Despite all the hype about eCommerce giants like Amazon, Jet.com, and numerous grocery delivery services, the fact is that the vast majority of CPG products are still purchased in brick and mortar stores.
But ecommerce sales of these items are steadily increasing - in fact online sales grew by 35% in 2018 alone.
And online growth accounts for the majority of CPG sales overall (at over 60%).
The giants in the industry (P&G, Coca-Cola, etc.) have built up large, sophisticated teams to handle eCommerce sales.
But there is a lot of room for newcomers.
For one thing, even though we're drowning in data, we still don't actually have a great understanding of what works best in online sales. There are technologies that could revolutionize ecommerce that haven't even been invented yet.
Compare this with brick and mortar retail which has slowly, gradually evolved to serve customers over centuries. Simple developments like price tags, cash registers, and standard grocery packaging developed and caught on slowly over hundreds of years.
So there's no need to feel drastically behind, even if your CPG brand is... well, a bit behind on the ecommerce train.
Secondly, the CPG giants are focusing a lot of 3rd party platforms: liaising with Amazon, Walmart, Costco other major online retailers. But they're not necessarily building their own ecommerce brands.
What razor brand do you use? Let's say you're one of the millions who use Gillette or Schick. Have you ever been to either company's website to inform your purchase? And have you ever thought to actually order your razor directly from Gillette? Or your LaCroix from LaCroix.com or L'Oreal from Loreal.com? If you're in the vast majority of customers, you're interacting with these brands through ads... and picking up the product from the closest CVS.
TV ads are monopolized by the giants. Magazine advertising is monopolized by the giants. They have huge PR and social media budgets.
But there is a huge gap of effort that gives a huge advantage to small, growing CPG brands right now. To do both online marketing for in-person sales, and online sales.
The tools at your disposal to do this:
The giants may be pumping out promo emails, but most of them are quite frankly lacking soul.
We're all getting targeted by DTC brands, and there's huge room for success here. However, prices and CPM costs are going up quite quickly. I don't think social media marketing is necessarily the way to go for every brand - it's something each company needs to evaluate.
Five to ten years ago there was a golden age of blogging and that's where the product placement goldmines were.
But in an age of influencer marketing things in blogging are a bit more murky and the focus has shifted to Instagram.
There's no need to despair though.
Consider a all the PR placements available, and then narrow down to the platforms that truly align with your core brand. Unless you're budgeting for a lot of PR hours, you need to laser-focus your pitch efforts on the magazines and blogs that your most ideal customers are loyal most to.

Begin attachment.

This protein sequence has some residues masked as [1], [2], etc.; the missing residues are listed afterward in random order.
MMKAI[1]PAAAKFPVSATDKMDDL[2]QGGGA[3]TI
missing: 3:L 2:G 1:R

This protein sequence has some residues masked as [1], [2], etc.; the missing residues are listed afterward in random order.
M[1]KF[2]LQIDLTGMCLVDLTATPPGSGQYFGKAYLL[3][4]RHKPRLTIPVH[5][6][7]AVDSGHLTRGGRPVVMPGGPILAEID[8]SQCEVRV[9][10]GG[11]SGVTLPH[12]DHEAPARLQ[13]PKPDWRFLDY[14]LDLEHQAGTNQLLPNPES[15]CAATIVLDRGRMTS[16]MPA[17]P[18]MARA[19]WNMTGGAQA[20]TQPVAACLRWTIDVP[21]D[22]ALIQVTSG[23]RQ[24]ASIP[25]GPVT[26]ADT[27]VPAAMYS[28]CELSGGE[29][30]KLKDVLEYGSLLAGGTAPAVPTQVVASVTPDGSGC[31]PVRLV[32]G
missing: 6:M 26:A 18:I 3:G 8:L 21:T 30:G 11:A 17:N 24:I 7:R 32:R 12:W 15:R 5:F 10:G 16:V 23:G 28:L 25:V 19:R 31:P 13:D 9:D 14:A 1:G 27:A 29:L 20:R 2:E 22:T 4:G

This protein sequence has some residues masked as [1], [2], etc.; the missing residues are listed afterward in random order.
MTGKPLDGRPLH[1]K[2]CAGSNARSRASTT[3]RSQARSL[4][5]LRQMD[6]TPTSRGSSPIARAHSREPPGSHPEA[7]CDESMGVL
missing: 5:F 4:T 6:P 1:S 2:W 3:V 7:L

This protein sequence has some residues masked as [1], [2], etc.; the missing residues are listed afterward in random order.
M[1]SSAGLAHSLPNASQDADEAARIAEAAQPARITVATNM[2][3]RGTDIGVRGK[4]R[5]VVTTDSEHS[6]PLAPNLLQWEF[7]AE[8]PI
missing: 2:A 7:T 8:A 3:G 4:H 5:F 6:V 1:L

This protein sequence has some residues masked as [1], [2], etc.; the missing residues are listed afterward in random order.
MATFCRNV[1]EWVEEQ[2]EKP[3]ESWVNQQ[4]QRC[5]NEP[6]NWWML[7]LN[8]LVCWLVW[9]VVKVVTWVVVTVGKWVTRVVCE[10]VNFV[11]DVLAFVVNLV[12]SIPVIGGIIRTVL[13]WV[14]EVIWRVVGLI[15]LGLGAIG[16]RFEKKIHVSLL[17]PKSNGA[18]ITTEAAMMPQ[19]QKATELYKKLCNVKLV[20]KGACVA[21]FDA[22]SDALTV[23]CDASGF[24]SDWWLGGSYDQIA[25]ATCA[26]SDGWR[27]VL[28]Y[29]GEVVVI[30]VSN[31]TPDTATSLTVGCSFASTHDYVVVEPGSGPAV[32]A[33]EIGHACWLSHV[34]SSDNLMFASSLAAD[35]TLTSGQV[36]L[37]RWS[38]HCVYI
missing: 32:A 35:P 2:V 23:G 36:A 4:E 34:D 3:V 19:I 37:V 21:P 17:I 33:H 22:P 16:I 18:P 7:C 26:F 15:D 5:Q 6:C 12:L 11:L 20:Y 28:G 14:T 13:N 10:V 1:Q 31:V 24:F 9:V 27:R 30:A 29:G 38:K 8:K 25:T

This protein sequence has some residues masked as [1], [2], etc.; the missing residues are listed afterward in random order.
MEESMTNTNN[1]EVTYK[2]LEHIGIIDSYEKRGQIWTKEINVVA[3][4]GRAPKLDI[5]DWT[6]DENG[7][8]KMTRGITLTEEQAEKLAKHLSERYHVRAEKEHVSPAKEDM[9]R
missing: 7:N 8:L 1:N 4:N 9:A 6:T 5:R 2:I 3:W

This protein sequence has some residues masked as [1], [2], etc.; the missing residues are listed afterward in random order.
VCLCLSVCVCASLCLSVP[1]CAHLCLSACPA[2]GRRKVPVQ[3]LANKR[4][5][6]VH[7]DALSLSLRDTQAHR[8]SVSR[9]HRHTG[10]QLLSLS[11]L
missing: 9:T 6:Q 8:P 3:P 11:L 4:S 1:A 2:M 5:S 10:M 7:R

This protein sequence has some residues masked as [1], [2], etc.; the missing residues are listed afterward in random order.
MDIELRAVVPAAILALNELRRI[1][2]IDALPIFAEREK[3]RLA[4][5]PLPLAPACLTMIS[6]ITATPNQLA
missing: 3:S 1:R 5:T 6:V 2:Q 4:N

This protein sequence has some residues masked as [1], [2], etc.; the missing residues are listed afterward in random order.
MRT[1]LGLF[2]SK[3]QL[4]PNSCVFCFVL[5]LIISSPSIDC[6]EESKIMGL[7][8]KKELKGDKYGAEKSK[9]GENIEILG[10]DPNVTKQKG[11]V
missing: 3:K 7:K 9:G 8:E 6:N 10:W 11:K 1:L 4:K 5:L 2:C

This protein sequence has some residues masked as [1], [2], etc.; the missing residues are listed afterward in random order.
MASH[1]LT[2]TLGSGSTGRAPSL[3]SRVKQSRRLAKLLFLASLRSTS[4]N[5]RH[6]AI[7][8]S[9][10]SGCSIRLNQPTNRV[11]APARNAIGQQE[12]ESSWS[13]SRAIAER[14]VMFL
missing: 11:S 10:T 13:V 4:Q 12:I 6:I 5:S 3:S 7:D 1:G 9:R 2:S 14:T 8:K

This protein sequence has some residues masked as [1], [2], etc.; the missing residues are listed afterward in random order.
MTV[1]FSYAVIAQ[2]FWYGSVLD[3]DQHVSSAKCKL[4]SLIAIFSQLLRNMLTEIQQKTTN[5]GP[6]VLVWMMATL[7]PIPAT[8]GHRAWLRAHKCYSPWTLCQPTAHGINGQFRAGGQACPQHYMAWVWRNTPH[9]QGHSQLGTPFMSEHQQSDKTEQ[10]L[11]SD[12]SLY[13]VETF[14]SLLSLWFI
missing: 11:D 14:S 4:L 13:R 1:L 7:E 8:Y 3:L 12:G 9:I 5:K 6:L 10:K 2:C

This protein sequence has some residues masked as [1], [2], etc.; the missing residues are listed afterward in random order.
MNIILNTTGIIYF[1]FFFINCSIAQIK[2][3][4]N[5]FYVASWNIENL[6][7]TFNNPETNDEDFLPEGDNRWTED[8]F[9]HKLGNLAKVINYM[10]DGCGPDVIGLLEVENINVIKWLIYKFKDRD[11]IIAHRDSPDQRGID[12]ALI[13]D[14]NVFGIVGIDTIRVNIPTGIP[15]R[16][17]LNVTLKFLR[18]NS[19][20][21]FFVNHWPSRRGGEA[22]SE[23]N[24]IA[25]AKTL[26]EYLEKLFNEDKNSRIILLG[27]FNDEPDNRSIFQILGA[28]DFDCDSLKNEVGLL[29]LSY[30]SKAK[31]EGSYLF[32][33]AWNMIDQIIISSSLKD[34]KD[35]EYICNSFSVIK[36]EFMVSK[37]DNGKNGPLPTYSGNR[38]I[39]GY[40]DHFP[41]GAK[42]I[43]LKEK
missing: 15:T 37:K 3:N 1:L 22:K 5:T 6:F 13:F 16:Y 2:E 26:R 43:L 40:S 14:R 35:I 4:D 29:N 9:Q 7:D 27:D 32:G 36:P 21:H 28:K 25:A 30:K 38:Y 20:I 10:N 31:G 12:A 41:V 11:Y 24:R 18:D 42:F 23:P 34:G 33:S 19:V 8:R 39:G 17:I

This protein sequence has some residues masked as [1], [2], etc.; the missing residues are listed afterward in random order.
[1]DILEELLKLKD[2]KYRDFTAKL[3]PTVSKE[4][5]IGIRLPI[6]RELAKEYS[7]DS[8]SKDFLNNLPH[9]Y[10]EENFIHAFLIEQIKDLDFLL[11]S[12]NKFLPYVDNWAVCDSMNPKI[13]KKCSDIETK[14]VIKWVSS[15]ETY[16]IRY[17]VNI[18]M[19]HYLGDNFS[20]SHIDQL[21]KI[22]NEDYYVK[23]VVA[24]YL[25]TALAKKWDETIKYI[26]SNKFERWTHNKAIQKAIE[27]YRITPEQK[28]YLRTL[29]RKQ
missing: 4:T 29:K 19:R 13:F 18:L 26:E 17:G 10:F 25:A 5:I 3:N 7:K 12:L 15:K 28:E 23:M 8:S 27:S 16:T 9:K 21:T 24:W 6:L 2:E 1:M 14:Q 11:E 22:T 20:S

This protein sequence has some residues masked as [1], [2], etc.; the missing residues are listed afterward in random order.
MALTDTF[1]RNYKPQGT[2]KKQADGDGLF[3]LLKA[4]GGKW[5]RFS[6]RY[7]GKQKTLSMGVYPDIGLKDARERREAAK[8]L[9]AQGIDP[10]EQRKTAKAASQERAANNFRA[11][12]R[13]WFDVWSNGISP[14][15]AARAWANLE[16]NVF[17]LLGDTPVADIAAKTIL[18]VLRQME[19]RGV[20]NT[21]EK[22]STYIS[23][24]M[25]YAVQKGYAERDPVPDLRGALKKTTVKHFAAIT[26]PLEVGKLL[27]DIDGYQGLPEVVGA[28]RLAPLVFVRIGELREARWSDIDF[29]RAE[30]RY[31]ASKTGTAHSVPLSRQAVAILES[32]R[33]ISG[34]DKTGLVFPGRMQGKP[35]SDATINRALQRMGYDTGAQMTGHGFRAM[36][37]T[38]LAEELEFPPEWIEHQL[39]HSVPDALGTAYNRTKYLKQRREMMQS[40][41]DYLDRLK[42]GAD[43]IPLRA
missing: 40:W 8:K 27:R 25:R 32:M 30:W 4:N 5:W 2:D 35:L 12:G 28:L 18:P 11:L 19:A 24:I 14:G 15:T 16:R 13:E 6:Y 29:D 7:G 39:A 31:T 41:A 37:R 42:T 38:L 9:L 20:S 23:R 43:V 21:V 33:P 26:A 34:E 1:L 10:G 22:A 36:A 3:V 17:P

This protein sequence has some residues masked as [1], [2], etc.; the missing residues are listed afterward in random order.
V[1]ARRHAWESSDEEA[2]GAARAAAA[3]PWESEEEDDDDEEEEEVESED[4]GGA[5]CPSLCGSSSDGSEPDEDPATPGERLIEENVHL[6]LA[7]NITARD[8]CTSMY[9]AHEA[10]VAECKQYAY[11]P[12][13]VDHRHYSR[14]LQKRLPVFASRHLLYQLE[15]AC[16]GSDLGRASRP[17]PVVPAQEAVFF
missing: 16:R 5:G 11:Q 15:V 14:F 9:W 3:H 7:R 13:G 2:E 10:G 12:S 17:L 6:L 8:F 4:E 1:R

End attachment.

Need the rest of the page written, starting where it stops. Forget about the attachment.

Building out your website
It's not enough to own a domain. You have to put in not only time and money, but really strategy into your online business. Will you focus on building SEO? Will you focus on bringing in traffic from podcasts? Where will you generate that traffic, and what will you do with it?
And if you're thinking your just going to sell on Amazon or Etsy, think again. It may work fine today, but you're at the mercy of those algorithms. Those policies. To borrow the famous saying about planting trees: the best time to build your own online presence was 10 years ago. The second best time is today.
- Better homepage copy
A lot of consultants are saying homepages are irrelevant because Google searches will take your customers straight to a product page. But how likely are you to have your product pop-up on the first page of Google results? If you are, that's fantastic. But for the rest of us, it will take time to build that SEO.
In the meantime, you'll be getting a lot of referral traffic - people typing in your company name. And for those new prospective customers, the homepage design and messaging is absolutely critical.
- A better shopping platform
If you're limping along on a shopping platform that doesn't work smoothly, it's time to update. There are plenty of accessible user-friendly options like Shopify and BigCommerce. You're going to want to have a good infrastructure in place when you start getting additional traffic.
- Better product descriptions
Take a look at your product descriptions, and if you could picture those descriptions on anyone else's site, then you need to re-write them. Your descriptions and product page copy should be just as much in your voice as anything else that comes from your brand.
Finally, know that there is room in every segment of the CPG space.
This chart from Marketing Insights shows the biggest categories in CPG sales for 2018. Two takeaways: 1) there's opportunity for new brands in the top categories because consumers have shown they're ready to buy those items online. and 2) there's opportunities for new brands to break into new CPG categories and become first-of-their-kind ecommerce leaders. Basically, no matter where you fall on the popularity spectrum, there's opportunity for you!
Note: statistics drawn from Digital Commerce 360 study.